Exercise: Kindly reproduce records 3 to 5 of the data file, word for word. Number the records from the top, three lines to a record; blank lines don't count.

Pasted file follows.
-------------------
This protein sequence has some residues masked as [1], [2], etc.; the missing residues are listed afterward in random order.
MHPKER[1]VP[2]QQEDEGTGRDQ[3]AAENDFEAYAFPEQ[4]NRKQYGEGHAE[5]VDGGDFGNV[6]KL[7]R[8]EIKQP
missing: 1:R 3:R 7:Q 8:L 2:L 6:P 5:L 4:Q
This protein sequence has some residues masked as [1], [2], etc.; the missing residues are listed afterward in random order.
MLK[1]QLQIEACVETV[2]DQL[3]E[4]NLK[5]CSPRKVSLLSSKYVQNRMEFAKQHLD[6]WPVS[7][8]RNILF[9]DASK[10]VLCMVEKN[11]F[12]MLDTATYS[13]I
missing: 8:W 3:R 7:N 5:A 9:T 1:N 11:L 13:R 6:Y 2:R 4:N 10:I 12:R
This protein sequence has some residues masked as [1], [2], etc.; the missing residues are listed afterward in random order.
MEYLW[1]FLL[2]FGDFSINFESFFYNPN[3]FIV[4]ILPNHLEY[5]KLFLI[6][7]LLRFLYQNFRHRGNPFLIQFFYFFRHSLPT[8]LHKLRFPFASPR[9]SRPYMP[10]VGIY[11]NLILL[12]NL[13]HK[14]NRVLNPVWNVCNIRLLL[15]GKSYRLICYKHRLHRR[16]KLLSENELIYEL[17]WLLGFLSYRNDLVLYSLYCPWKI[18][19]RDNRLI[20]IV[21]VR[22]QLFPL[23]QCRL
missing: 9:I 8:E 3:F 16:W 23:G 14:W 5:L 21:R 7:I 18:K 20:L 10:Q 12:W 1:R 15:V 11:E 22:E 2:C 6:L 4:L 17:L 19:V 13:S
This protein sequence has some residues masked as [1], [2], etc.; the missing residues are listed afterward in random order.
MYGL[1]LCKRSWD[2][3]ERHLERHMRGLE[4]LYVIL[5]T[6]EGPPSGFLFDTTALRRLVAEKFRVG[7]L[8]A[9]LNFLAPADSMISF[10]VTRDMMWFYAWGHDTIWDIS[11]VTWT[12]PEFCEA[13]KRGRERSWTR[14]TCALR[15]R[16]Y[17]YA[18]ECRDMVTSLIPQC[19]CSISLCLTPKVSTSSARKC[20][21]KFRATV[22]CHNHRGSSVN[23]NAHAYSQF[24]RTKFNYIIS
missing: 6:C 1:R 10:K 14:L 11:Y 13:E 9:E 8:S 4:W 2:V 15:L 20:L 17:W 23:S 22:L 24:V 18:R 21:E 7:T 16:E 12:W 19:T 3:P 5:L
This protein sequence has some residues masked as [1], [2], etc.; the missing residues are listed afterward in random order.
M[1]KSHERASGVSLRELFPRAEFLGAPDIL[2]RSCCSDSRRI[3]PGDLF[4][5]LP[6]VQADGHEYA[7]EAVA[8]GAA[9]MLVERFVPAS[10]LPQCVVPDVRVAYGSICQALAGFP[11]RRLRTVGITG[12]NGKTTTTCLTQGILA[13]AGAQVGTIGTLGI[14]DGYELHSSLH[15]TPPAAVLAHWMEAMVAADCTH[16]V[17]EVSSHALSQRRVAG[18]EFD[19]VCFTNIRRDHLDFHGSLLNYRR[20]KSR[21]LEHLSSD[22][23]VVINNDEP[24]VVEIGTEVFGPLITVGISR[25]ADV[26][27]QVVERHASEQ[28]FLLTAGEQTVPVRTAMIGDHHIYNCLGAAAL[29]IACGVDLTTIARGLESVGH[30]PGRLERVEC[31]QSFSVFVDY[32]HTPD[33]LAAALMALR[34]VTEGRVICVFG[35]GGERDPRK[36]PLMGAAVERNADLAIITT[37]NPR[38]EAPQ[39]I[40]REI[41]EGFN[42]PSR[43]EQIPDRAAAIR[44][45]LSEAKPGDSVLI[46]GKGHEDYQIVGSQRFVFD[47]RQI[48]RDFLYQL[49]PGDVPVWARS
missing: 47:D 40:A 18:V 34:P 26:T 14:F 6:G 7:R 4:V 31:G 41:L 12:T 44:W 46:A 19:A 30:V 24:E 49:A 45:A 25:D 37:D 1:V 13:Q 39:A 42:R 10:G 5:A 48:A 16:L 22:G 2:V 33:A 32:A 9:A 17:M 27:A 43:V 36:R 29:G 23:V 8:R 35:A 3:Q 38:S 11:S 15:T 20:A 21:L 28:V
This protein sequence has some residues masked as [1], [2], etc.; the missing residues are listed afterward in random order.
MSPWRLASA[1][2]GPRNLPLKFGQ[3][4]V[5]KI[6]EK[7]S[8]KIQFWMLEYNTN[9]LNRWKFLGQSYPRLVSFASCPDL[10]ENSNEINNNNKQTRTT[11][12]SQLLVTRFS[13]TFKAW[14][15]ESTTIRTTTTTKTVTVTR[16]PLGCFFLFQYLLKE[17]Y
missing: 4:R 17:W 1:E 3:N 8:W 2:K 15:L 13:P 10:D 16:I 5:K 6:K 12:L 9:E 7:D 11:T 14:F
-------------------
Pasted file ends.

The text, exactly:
This protein sequence has some residues masked as [1], [2], etc.; the missing residues are listed afterward in random order.
MEYLW[1]FLL[2]FGDFSINFESFFYNPN[3]FIV[4]ILPNHLEY[5]KLFLI[6][7]LLRFLYQNFRHRGNPFLIQFFYFFRHSLPT[8]LHKLRFPFASPR[9]SRPYMP[10]VGIY[11]NLILL[12]NL[13]HK[14]NRVLNPVWNVCNIRLLL[15]GKSYRLICYKHRLHRR[16]KLLSENELIYEL[17]WLLGFLSYRNDLVLYSLYCPWKI[18][19]RDNRLI[20]IV[21]VR[22]QLFPL[23]QCRL
missing: 9:I 8:E 3:F 16:W 23:G 14:W 5:L 21:R 7:I 18:K 20:L 10:Q 12:W 1:R 15:V 11:E 22:E 2:C 6:L 4:L 17:L 19:V 13:S
This protein sequence has some residues masked as [1], [2], etc.; the missing residues are listed afterward in random order.
MYGL[1]LCKRSWD[2][3]ERHLERHMRGLE[4]LYVIL[5]T[6]EGPPSGFLFDTTALRRLVAEKFRVG[7]L[8]A[9]LNFLAPADSMISF[10]VTRDMMWFYAWGHDTIWDIS[11]VTWT[12]PEFCEA[13]KRGRERSWTR[14]TCALR[15]R[16]Y[17]YA[18]ECRDMVTSLIPQC[19]CSISLCLTPKVSTSSARKC[20][21]KFRATV[22]CHNHRGSSVN[23]NAHAYSQF[24]RTKFNYIIS
missing: 6:C 1:R 10:K 14:L 11:Y 13:E 9:E 8:S 4:W 2:V 15:L 20:L 17:W 23:S 22:L 24:V 18:R 21:E 7:T 16:E 12:W 19:T 3:P 5:L
This protein sequence has some residues masked as [1], [2], etc.; the missing residues are listed afterward in random order.
M[1]KSHERASGVSLRELFPRAEFLGAPDIL[2]RSCCSDSRRI[3]PGDLF[4][5]LP[6]VQADGHEYA[7]EAVA[8]GAA[9]MLVERFVPAS[10]LPQCVVPDVRVAYGSICQALAGFP[11]RRLRTVGITG[12]NGKTTTTCLTQGILA[13]AGAQVGTIGTLGI[14]DGYELHSSLH[15]TPPAAVLAHWMEAMVAADCTH[16]V[17]EVSSHALSQRRVAG[18]EFD[19]VCFTNIRRDHLDFHGSLLNYRR[20]KSR[21]LEHLSSD[22][23]VVINNDEP[24]VVEIGTEVFGPLITVGISR[25]ADV[26][27]QVVERHASEQ[28]FLLTAGEQTVPVRTAMIGDHHIYNCLGAAAL[29]IACGVDLTTIARGLESVGH[30]PGRLERVEC[31]QSFSVFVDY[32]HTPD[33]LAAALMALR[34]VTEGRVICVFG[35]GGERDPRK[36]PLMGAAVERNADLAIITT[37]NPR[38]EAPQ[39]I[40]REI[41]EGFN[42]PSR[43]EQIPDRAAAIR[44][45]LSEAKPGDSVLI[46]GKGHEDYQIVGSQRFVFD[47]RQI[48]RDFLYQL[49]PGDVPVWARS
missing: 47:D 40:A 18:V 34:P 26:T 14:F 6:G 7:R 4:V 31:G 41:L 12:T 44:W 46:A 19:A 30:V 24:E 49:A 45:A 25:D 37:D 1:V 13:Q 39:A 42:R 10:G 5:A 48:A 16:L 22:G 2:V 33:A 32:A 9:A 17:M 27:A 43:V 36:R 29:G 23:V 8:R 35:A 3:Q 38:S 11:S 15:T 20:A 21:L 28:V